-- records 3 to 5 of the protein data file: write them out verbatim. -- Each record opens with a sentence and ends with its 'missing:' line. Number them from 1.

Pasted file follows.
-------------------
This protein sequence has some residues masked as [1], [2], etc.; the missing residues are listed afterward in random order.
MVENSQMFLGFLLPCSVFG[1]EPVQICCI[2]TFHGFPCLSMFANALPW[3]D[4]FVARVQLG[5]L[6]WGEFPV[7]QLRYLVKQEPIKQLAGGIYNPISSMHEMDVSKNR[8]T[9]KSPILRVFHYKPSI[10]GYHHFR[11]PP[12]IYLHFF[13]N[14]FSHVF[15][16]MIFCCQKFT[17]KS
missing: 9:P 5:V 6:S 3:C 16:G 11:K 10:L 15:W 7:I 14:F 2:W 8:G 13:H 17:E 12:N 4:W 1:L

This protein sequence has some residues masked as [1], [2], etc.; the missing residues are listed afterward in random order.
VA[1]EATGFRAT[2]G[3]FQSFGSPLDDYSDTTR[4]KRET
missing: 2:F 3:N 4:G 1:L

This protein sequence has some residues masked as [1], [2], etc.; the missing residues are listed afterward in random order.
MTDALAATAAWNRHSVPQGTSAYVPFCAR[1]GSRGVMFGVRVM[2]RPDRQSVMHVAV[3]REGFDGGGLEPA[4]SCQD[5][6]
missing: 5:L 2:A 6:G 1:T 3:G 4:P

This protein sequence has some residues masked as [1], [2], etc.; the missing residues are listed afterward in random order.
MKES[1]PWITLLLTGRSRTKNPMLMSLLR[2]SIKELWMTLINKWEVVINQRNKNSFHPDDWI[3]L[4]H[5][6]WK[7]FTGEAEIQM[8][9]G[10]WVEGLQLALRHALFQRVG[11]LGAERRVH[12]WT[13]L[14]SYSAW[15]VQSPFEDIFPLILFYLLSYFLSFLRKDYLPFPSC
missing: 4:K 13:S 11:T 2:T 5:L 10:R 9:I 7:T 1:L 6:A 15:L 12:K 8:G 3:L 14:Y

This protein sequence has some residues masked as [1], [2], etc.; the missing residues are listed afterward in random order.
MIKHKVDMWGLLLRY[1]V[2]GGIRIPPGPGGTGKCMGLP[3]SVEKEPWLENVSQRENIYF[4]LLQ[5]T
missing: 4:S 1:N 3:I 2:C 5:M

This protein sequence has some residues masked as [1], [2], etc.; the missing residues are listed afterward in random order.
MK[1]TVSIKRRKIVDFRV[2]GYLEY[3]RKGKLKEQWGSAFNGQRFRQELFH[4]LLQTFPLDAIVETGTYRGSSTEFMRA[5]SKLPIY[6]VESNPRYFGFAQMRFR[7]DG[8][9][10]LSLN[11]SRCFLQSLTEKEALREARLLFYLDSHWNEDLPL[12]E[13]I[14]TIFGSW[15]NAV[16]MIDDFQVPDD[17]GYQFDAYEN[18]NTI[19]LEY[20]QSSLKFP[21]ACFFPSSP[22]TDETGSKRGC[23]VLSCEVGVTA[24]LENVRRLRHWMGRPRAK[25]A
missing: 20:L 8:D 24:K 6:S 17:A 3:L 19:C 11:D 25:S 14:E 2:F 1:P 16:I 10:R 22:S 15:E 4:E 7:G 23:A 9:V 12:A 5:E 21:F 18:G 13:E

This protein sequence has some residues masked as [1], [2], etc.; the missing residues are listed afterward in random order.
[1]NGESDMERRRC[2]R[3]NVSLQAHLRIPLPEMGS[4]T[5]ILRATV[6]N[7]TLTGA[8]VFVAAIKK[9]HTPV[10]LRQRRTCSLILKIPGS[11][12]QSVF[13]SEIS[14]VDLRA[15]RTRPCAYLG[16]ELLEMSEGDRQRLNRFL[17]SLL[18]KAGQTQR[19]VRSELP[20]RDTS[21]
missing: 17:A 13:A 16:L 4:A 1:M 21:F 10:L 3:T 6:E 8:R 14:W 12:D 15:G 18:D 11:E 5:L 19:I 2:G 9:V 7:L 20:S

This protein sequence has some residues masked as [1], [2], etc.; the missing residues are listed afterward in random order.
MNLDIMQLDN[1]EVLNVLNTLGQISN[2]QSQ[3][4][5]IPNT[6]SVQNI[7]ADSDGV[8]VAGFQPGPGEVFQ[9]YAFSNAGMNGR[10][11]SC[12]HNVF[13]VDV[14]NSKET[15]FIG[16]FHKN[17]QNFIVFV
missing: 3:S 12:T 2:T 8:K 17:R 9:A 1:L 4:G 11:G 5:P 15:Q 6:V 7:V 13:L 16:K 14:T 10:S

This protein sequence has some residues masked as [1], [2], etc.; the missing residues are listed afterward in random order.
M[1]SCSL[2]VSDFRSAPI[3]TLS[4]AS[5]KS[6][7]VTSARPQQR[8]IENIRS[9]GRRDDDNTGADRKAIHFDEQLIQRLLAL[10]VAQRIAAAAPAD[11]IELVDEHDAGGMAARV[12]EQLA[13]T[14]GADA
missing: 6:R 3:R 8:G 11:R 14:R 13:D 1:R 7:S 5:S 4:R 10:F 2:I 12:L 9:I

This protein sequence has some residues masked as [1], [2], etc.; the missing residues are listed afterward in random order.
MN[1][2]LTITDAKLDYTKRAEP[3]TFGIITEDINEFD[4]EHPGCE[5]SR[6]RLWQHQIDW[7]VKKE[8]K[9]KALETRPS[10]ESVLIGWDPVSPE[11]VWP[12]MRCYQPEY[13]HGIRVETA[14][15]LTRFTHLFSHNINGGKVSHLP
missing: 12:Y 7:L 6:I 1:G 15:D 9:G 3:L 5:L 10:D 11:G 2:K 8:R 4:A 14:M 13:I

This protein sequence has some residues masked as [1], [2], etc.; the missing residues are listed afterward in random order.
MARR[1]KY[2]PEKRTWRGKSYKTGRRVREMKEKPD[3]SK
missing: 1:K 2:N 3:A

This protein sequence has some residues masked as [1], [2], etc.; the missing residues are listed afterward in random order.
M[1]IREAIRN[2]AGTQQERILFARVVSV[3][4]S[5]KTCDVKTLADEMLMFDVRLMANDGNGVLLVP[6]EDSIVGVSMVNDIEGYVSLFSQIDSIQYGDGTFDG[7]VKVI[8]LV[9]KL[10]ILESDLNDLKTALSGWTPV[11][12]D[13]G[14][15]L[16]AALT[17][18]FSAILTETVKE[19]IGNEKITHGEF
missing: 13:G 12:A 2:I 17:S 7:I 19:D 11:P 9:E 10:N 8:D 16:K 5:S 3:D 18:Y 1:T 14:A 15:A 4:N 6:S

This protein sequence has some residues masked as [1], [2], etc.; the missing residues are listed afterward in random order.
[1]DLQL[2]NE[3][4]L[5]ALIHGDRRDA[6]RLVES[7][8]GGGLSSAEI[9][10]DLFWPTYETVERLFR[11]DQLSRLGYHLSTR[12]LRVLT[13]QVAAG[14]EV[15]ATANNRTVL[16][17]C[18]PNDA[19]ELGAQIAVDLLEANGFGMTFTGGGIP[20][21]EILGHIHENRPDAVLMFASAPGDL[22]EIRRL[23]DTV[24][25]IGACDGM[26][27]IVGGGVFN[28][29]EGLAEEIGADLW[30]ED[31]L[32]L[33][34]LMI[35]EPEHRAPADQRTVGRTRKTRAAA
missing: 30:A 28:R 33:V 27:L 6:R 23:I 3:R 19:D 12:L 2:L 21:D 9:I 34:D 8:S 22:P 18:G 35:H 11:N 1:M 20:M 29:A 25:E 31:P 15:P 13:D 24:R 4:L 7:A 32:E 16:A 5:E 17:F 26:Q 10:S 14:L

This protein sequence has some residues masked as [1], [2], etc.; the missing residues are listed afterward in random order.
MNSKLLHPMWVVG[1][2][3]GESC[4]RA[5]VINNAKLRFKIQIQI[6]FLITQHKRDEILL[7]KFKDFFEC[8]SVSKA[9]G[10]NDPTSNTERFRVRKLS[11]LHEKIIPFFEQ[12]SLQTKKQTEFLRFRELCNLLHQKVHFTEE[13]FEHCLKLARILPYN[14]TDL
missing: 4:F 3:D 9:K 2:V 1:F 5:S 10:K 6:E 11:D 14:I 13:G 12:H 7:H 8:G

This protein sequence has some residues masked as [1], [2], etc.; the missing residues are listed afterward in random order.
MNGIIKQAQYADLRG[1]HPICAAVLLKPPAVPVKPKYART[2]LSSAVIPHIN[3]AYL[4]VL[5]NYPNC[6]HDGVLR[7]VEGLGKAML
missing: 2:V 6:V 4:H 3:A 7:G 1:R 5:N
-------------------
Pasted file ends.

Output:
This protein sequence has some residues masked as [1], [2], etc.; the missing residues are listed afterward in random order.
MTDALAATAAWNRHSVPQGTSAYVPFCAR[1]GSRGVMFGVRVM[2]RPDRQSVMHVAV[3]REGFDGGGLEPA[4]SCQD[5][6]
missing: 5:L 2:A 6:G 1:T 3:G 4:P

This protein sequence has some residues masked as [1], [2], etc.; the missing residues are listed afterward in random order.
MKES[1]PWITLLLTGRSRTKNPMLMSLLR[2]SIKELWMTLINKWEVVINQRNKNSFHPDDWI[3]L[4]H[5][6]WK[7]FTGEAEIQM[8][9]G[10]WVEGLQLALRHALFQRVG[11]LGAERRVH[12]WT[13]L[14]SYSAW[15]VQSPFEDIFPLILFYLLSYFLSFLRKDYLPFPSC
missing: 4:K 13:S 11:T 2:T 5:L 10:R 9:I 7:T 1:L 6:A 15:L 12:K 8:G 3:L 14:Y

This protein sequence has some residues masked as [1], [2], etc.; the missing residues are listed afterward in random order.
MIKHKVDMWGLLLRY[1]V[2]GGIRIPPGPGGTGKCMGLP[3]SVEKEPWLENVSQRENIYF[4]LLQ[5]T
missing: 4:S 1:N 3:I 2:C 5:M